I last hiked along Oregon’s Deschutes River at the end of February. Though I saw early signs of spring, it took some optimism to do so.
My hike yesterday, however, required no faithful optimism to see the season of resurrection in the midst of nature. Trees budded, many blossomed. Wildflowers and green sprouts enclosed the brown dirt upon which I journeyed. It was easy to believe in Mother Nature’s resilience and the god of resurrections in early April.
The most notable contrast between my late February hike and this week was not the flowering trees or wildflowers, however. It was the non-plant wildlife that has emerged. I saw beetles and huge-whiskered squirrels. Crows were in flight, the bumblebees and yellow jackets diligently moved from flower to flower. Elusive Western Meadowlarks rustled leaves while the lizard darted across my path evading the camera lens. The Deschutes canyon is full of life emerging from winter hibernation. New life and creatures that have returned from southern migrations abound between the canyon walls.
Like bird and beetle, people emerge from their warming enclosures in the spring. In my late February trek, I was alone on the dirt ribbons that parallel the river. This week I encountered several people walking the trail.
Though we forget when trees and foliage fade to browns and yellows, spring comes reliably in the northern hemisphere. In the frozen precipitation and the browns and pale yellows of winter our moods drive us to feel that the darkness of the present will be endless. We fumble through February and early March convinced that we are alone in our winter wandering and seclusion.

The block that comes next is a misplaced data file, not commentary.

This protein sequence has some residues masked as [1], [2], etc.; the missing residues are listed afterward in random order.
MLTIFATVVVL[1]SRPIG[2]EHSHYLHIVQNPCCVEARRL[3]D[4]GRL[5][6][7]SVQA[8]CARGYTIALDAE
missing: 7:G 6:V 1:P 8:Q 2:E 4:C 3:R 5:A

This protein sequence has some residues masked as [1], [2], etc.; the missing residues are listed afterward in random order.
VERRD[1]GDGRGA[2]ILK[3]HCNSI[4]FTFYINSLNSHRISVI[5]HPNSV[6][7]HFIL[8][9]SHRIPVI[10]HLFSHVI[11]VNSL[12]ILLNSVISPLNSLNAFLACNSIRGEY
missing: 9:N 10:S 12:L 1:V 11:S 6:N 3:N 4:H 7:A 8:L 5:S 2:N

But the God of resurrections and seasons never abandons even when we distance ourself from divine love. The Divine within all and between all of creation, loves and cares as deeply and as fully in the grey days as in the midst of blossoms. Like nature and Jesus in the Christian narrative of faith, we are resurrected from times of distress, anxiety, death, and fears to a world clothed in purples, greens, oranges, and hope.
Then Jesus said to his disciples, “Therefore, I say to you, don’t worry about your life . . . Consider the ravens: they neither plant nor harvest, they have no silo or barn, yet God feeds them. You are worth so much more than birds! Who among you by worrying can add a single moment to your life? If you can’t do such a small thing, why worry about the rest? Notice how the lilies grow. They don’t wear themselves out with work, and they don’t spin cloth. But I say to you that even Solomon in all his splendor wasn’t dressed like one of these. If God dresses grass in the field so beautifully, even though it’s alive today and tomorrow it’s thrown into the furnace, how much more will God do for you, you people of weak faith! Luke 12:22a, 24-31 CEB (Read in context.)
I enjoyed reading this and looking at the pictures. My heart rejoices in this statement:
“But the God of resurrections and seasons never abandons even when we distance ourself from divine love.”:
I would like to know about three of the photos I saw. I love flower gardening, and pride myself in being able to identify a lot of different plants, but I could not identify the plants in those three photos.
I hope it is okay that I am commenting again. The picture of the beautiful lavender spikes of flowers and the bee; is it Lupine? It is quite lovely. 🙂
Yes, that is lupine.
Which other two flowers were you unsure about? I may not know but I could try to answer.
I’m always happy for you to comment. Thanks.
From top to bottom:
#4 and #6.
I wish I had an answer to your query. I’ve looked one place with no luck. I’m less of a cataloguer or namer and far more of an enjoyer when it comes to nature. Trouble is naming the plants becomes difficult.
Thank you! I can look them up. I just thought I would ask.